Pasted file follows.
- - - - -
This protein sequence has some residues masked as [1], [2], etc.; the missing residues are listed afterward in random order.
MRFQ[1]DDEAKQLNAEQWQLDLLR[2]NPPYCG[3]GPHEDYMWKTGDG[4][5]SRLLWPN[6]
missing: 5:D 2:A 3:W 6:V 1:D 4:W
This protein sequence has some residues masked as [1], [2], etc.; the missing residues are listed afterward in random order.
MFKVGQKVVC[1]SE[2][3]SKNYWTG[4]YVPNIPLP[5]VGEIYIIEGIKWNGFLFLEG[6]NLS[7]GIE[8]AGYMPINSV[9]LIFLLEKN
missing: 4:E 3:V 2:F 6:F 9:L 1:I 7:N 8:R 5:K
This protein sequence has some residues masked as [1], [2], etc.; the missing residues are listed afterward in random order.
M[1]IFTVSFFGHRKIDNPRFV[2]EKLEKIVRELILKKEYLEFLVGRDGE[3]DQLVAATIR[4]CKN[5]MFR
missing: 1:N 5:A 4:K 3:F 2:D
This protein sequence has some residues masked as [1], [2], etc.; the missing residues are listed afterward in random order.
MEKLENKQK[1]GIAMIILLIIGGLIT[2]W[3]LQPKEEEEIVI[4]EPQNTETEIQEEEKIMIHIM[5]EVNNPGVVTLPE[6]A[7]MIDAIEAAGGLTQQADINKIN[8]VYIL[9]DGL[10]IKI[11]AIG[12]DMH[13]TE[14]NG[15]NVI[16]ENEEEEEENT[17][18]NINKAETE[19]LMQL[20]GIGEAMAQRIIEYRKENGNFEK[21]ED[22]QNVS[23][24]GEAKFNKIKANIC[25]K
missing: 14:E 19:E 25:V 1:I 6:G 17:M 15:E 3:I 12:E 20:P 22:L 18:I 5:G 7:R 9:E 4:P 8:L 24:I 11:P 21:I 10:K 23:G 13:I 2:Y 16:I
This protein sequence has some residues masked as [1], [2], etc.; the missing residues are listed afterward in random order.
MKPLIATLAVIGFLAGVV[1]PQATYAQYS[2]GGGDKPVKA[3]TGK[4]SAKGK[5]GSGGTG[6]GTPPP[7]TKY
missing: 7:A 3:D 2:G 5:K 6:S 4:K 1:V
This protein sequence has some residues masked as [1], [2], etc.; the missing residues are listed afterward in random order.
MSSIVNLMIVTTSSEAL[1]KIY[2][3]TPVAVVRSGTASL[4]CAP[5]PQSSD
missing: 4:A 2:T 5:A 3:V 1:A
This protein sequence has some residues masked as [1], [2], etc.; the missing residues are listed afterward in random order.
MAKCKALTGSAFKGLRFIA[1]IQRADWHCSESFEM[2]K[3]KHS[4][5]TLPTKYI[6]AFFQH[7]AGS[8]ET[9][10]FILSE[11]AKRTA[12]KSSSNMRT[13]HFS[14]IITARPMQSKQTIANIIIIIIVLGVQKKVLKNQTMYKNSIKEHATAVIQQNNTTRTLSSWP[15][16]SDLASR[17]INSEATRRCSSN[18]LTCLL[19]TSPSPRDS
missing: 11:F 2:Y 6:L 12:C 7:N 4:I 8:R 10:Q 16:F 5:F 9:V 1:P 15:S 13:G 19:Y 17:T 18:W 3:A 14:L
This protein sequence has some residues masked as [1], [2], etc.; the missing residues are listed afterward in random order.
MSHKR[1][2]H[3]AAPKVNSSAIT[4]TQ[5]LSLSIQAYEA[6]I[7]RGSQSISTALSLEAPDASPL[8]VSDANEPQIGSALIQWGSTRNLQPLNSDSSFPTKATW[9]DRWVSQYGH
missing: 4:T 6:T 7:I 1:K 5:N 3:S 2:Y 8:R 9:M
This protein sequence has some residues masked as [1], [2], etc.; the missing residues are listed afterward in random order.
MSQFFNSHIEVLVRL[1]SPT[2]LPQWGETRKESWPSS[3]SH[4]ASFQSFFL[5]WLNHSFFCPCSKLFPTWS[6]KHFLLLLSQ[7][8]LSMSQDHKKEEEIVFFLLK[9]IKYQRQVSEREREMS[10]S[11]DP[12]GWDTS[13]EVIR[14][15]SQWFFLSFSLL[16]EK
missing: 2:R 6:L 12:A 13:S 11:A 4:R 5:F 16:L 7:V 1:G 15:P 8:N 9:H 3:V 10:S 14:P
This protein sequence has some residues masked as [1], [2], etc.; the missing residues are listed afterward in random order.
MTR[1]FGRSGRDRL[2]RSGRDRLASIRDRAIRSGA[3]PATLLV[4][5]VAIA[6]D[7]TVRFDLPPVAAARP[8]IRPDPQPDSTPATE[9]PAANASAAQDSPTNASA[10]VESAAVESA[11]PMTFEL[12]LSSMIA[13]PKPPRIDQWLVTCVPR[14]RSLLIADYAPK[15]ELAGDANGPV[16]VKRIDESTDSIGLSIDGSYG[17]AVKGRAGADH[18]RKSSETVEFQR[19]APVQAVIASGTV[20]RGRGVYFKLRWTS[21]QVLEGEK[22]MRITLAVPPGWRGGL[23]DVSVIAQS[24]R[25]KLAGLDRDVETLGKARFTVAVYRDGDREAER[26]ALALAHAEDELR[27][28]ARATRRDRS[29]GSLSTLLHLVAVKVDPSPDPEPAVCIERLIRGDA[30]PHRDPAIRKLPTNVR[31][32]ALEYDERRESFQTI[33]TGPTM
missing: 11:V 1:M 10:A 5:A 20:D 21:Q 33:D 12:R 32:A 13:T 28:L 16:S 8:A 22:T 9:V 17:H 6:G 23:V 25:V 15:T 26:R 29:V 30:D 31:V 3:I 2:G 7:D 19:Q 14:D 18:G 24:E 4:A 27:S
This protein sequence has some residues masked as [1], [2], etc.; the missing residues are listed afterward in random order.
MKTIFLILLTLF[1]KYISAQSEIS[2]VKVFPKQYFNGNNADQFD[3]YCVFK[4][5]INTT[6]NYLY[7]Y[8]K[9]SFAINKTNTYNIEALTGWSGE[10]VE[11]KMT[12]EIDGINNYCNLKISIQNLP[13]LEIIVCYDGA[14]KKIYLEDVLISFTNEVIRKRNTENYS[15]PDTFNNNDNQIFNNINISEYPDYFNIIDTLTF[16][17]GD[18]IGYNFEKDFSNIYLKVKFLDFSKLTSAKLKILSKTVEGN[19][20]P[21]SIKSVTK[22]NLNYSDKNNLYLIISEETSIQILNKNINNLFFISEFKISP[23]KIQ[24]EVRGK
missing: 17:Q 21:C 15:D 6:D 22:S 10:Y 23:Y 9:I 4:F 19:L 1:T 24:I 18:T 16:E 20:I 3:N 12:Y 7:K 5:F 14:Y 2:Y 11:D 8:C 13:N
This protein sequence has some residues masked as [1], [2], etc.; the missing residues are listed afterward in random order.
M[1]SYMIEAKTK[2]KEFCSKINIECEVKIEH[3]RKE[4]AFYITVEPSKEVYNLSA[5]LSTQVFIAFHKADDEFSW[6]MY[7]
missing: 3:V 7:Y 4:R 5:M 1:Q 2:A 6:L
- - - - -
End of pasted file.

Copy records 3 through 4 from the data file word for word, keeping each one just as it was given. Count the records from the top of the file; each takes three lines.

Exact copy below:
This protein sequence has some residues masked as [1], [2], etc.; the missing residues are listed afterward in random order.
M[1]IFTVSFFGHRKIDNPRFV[2]EKLEKIVRELILKKEYLEFLVGRDGE[3]DQLVAATIR[4]CKN[5]MFR
missing: 1:N 5:A 4:K 3:F 2:D
This protein sequence has some residues masked as [1], [2], etc.; the missing residues are listed afterward in random order.
MEKLENKQK[1]GIAMIILLIIGGLIT[2]W[3]LQPKEEEEIVI[4]EPQNTETEIQEEEKIMIHIM[5]EVNNPGVVTLPE[6]A[7]MIDAIEAAGGLTQQADINKIN[8]VYIL[9]DGL[10]IKI[11]AIG[12]DMH[13]TE[14]NG[15]NVI[16]ENEEEEEENT[17][18]NINKAETE[19]LMQL[20]GIGEAMAQRIIEYRKENGNFEK[21]ED[22]QNVS[23][24]GEAKFNKIKANIC[25]K
missing: 14:E 19:E 25:V 1:I 6:G 17:M 15:E 3:I 12:E 20:P 22:L 18:I 5:G 7:R 9:E 4:P 8:L 24:I 11:P 21:I 10:K 23:G 13:I 2:Y 16:I